Israeli fire relief efforts sow activist seeds in young
Kids raising money for trees, fire-fighting supplies, and evacuees
Staff Writer, New Jersey Jewish News
In Montclair, students at Congregation Shomrei Emunah heard about the fire in the Carmel Forest in northern Israel and worried about artist Avi Zukerman, who has worked with the congregation in the past. Zukerman lives in Ein Hod, an artists’ colony where about 20 homes were destroyed or damaged by the fire.
“I am safe and sound and my house was saved from that horrible fire,” he e-mailed congregants. “This beautiful village of mine, Ein Hod, is now black and depressing instead of green and blooming. Many homes were burnt down to the ground but people are in a good spirit, helping each other and looking forward to rebuild their homes and the village.”
Students at the Conservative congregation, who regularly do mitzva projects as they begin their day at religious school, took time to make cards for Zukerman. Additional cards will go to Friends of the Israel Defense Forces, to send on to soldiers who helped extinguish the fire.
Similar efforts took shape all over the MetroWest area following the fire, as religious school directors put together projects to raise awareness among their students and provide support and morale boosters for those directly affected in Israel.
The worst forest fire in Israel’s history, which raged Dec. 2-5, devastated the Carmel Forest just outside Haifa, destroying an estimated 1.5 million trees on some 10,000 acres. Forty-three people were killed, and several neighborhoods were evacuated as smoke billowed over the city and the fire. Twenty countries participated in the effort to extinguish the fire and aid victims and evacuees.
Students at Temple Sharey Tefilo-Israel in South Orange are putting together a YouTube video to thank all the countries that sent firefighters and equipment to help put out the blaze. A school-wide assembly focused not only on the tragic events, but, as director Pia Kutten said, “on how this terrible experience has managed to build bridges between Israel and other countries.”
The students made giant thank you cards to be sent to several of the embassies of the countries who helped. Students will also run a fund-raiser, with proceeds going to Friends of Israel Firefighters to purchase gear.
All over the area, congregations are getting a jump on Tu B’Shevat — which falls on Jan. 20 this year — stepping up efforts to contribute to the Jewish National Fund’s traditional Jewish New Year of the Trees planting project.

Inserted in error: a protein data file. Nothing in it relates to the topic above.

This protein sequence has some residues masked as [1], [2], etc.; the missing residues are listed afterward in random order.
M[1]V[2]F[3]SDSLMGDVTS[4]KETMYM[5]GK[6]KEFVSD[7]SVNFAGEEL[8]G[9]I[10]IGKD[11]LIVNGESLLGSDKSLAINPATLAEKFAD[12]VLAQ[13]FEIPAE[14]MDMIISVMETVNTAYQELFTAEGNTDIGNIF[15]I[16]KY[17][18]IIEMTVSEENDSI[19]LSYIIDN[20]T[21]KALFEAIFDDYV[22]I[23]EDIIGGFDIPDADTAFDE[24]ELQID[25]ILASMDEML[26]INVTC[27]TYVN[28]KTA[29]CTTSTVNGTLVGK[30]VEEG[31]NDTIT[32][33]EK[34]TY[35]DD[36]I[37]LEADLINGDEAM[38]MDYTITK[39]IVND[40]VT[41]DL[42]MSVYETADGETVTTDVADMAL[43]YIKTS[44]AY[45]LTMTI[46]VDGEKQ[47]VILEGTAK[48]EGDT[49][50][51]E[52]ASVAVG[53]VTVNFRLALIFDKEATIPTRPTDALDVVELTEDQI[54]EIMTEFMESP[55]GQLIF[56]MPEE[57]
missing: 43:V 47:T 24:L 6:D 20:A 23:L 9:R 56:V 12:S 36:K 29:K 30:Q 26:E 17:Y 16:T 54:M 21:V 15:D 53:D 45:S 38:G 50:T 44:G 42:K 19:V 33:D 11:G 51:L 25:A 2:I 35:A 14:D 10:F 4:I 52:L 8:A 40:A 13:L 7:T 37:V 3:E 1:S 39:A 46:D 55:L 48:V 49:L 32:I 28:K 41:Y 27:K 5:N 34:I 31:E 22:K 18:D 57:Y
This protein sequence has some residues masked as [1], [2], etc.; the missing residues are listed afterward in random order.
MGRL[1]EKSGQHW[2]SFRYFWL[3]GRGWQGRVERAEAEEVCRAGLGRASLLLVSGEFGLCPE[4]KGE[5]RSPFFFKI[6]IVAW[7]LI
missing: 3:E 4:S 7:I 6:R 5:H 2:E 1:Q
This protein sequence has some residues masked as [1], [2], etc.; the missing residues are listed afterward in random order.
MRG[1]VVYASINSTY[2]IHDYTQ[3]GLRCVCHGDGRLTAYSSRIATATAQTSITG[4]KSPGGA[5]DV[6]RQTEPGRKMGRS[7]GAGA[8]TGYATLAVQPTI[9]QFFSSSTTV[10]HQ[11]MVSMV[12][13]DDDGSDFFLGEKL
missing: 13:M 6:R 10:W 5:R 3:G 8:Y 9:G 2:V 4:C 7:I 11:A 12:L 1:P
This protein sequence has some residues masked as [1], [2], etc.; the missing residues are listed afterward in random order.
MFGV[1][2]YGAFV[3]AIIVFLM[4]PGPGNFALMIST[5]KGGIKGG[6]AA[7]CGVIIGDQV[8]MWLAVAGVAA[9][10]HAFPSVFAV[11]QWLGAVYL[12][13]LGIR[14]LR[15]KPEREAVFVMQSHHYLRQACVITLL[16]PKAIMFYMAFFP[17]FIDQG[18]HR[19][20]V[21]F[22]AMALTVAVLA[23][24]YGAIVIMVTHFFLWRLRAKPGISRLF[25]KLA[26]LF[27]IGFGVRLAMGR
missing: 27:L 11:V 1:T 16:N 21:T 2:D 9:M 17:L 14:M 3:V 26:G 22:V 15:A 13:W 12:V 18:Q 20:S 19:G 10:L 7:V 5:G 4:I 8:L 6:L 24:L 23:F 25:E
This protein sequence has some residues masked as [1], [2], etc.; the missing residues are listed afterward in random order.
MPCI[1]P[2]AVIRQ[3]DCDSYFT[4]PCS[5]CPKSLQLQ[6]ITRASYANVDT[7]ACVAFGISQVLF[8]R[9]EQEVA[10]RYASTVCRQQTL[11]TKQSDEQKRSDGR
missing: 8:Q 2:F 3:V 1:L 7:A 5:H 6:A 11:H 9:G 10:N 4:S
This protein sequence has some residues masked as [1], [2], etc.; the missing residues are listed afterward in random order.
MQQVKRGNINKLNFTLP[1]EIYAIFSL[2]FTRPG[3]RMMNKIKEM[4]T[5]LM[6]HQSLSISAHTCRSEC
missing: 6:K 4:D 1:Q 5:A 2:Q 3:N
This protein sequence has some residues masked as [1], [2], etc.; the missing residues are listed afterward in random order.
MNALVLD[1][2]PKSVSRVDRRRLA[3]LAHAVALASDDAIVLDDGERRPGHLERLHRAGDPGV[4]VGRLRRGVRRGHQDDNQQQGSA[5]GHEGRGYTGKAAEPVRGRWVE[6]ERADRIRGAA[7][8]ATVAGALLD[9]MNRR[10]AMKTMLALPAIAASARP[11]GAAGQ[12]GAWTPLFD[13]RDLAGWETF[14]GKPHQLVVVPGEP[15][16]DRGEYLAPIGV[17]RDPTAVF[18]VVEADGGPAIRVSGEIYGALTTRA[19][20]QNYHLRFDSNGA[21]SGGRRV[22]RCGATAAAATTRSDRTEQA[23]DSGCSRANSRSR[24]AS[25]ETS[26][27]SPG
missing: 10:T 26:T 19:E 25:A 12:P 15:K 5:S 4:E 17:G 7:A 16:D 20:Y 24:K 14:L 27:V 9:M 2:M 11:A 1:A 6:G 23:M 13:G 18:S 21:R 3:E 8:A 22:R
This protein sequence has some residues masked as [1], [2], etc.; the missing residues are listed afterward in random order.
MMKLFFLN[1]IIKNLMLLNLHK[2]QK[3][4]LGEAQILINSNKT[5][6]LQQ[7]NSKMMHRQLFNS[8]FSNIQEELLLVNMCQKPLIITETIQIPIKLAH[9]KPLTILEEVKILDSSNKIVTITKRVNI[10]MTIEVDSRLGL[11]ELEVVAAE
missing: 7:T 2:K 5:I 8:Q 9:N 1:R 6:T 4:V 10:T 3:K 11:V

Among the schools that donated money to plant trees through JNF are B’nai Shalom of West Orange, Morristown Jewish Center Beit Yisrael, and Temple B’nai Abraham in Livingston, which led the effort.
At B’nai Abraham, students viewed videos of the fire and heard about the devastation at a school-wide assembly. The synagogue started “Bring Green to the Carmel,” a tree-planting drive to replenish the trees of the Carmel Forest by raising funds for JNF. Religious school director Janet Resnick said she “encouraged every student to plant a tree.”
At Temple Beth Shalom in Livingston, Rabbi Geoffrey Spector focused on the fire in his sermon on Dec. 4, also urging congregants to donate to JNF. The effort will continue through January and will culminate in a congregational Tu B’Shevat seder on Jan. 19, when the congregation will pay tribute to the victims of the fire.
Other congregations noted the harsh irony of the fires occurring during Hanukka, the Festival of Lights. At MJCBY, the theme of an environmental booth for a holiday celebration was augmented, according to Melissa Weiner, director of lifelong learning at MJCBY. As planned, it focused on the contrast between the good uses of oil — as in the Hanukka story — versus the bad — as in the case of the BP oil spill. Because of the fire, the booth also included the contrast between good fire — as in the Hanukka menora — and bad — as in the forest fires.
At Temple Sinai’s Chanukah Family Festival, held Dec. 5, the Summit synagogue dedicated the kindling of the menora to those affected by the fires in Israel.
Yemin Orde, a youth village and orphanage that was severely affected by the conflagration, is also receiving support from the local Jewish community.
Participants at a Young Judaea convention held Dec. 10-12 in New Milford brought clothing to donate to the children of Yemin Orde, and discussed the damage to the institution.
Two area day schools, Golda Och Academy in West Orange and Joseph Kushner Hebrew Academy/Rae Kushner Yeshiva High School in Livingston, are also providing support to Yemin Orde: Students at Kushner are raising money for the orphanage, while Och students now in Israel on the school’s Neshama program are working with administrators of Yemin Orde to put together a hesed project there.
Kushner has also organized a fund-raising drive to benefit JNF’s Operation Carmel Renewal.